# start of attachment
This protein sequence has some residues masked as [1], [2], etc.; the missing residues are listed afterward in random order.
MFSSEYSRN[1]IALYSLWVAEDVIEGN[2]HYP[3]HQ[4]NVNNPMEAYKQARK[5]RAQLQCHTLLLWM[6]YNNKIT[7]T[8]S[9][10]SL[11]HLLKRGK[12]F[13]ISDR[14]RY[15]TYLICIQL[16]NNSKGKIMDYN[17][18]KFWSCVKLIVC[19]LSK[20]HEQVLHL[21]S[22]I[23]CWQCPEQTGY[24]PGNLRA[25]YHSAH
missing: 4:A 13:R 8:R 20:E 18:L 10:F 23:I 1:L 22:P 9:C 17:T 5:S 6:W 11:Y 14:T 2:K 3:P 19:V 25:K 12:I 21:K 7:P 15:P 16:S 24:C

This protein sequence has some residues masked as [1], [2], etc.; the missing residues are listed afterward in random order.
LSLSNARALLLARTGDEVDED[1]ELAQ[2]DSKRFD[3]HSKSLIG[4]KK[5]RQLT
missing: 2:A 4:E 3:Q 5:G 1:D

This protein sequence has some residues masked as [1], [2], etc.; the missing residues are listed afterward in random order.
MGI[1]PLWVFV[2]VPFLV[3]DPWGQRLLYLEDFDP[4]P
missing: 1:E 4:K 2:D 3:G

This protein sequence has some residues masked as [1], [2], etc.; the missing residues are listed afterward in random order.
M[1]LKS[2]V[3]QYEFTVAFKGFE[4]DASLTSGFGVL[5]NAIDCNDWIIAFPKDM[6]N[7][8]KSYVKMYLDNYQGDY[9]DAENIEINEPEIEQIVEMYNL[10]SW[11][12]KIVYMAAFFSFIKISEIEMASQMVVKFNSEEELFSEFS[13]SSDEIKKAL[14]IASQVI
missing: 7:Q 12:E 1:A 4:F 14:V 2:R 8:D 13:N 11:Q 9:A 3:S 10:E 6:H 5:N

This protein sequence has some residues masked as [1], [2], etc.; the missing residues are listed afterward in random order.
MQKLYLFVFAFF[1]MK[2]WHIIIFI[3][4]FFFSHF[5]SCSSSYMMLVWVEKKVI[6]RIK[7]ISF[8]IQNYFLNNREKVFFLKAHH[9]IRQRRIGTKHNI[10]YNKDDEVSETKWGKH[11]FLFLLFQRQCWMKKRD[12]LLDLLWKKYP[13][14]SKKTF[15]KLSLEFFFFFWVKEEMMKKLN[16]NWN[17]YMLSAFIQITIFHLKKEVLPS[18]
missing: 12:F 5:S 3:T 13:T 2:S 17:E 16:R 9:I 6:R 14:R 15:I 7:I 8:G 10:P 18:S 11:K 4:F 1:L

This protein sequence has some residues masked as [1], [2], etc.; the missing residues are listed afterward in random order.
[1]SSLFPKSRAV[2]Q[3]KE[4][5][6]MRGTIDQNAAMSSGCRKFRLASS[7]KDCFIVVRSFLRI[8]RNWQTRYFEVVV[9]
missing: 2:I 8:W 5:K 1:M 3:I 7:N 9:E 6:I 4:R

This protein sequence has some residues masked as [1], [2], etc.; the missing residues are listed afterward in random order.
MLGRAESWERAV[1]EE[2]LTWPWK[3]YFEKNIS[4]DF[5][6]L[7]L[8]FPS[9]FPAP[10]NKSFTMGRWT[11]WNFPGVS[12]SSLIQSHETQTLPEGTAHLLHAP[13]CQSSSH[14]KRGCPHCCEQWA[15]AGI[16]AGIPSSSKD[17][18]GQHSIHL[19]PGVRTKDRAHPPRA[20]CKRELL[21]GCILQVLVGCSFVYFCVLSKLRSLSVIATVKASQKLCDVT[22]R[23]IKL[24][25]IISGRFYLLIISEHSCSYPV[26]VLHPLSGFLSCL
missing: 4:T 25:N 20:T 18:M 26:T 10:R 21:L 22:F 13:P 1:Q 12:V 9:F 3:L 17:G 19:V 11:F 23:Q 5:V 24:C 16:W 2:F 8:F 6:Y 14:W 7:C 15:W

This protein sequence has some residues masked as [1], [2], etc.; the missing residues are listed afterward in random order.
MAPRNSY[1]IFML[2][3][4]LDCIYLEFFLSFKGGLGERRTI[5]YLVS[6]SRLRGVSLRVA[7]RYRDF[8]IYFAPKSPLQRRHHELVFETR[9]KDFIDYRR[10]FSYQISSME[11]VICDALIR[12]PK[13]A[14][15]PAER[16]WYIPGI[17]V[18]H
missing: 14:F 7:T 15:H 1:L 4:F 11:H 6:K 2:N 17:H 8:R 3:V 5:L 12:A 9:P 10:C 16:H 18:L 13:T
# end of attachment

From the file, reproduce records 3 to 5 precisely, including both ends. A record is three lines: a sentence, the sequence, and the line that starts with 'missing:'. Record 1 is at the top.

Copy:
This protein sequence has some residues masked as [1], [2], etc.; the missing residues are listed afterward in random order.
MGI[1]PLWVFV[2]VPFLV[3]DPWGQRLLYLEDFDP[4]P
missing: 1:E 4:K 2:D 3:G

This protein sequence has some residues masked as [1], [2], etc.; the missing residues are listed afterward in random order.
M[1]LKS[2]V[3]QYEFTVAFKGFE[4]DASLTSGFGVL[5]NAIDCNDWIIAFPKDM[6]N[7][8]KSYVKMYLDNYQGDY[9]DAENIEINEPEIEQIVEMYNL[10]SW[11][12]KIVYMAAFFSFIKISEIEMASQMVVKFNSEEELFSEFS[13]SSDEIKKAL[14]IASQVI
missing: 7:Q 12:E 1:A 4:F 14:V 2:R 8:D 13:N 11:Q 9:A 3:S 10:E 6:H 5:N

This protein sequence has some residues masked as [1], [2], etc.; the missing residues are listed afterward in random order.
MQKLYLFVFAFF[1]MK[2]WHIIIFI[3][4]FFFSHF[5]SCSSSYMMLVWVEKKVI[6]RIK[7]ISF[8]IQNYFLNNREKVFFLKAHH[9]IRQRRIGTKHNI[10]YNKDDEVSETKWGKH[11]FLFLLFQRQCWMKKRD[12]LLDLLWKKYP[13][14]SKKTF[15]KLSLEFFFFFWVKEEMMKKLN[16]NWN[17]YMLSAFIQITIFHLKKEVLPS[18]
missing: 12:F 5:S 3:T 13:T 2:S 17:E 16:R 9:I 6:R 14:R 15:I 7:I 8:G 10:P 18:S 11:K 4:F 1:L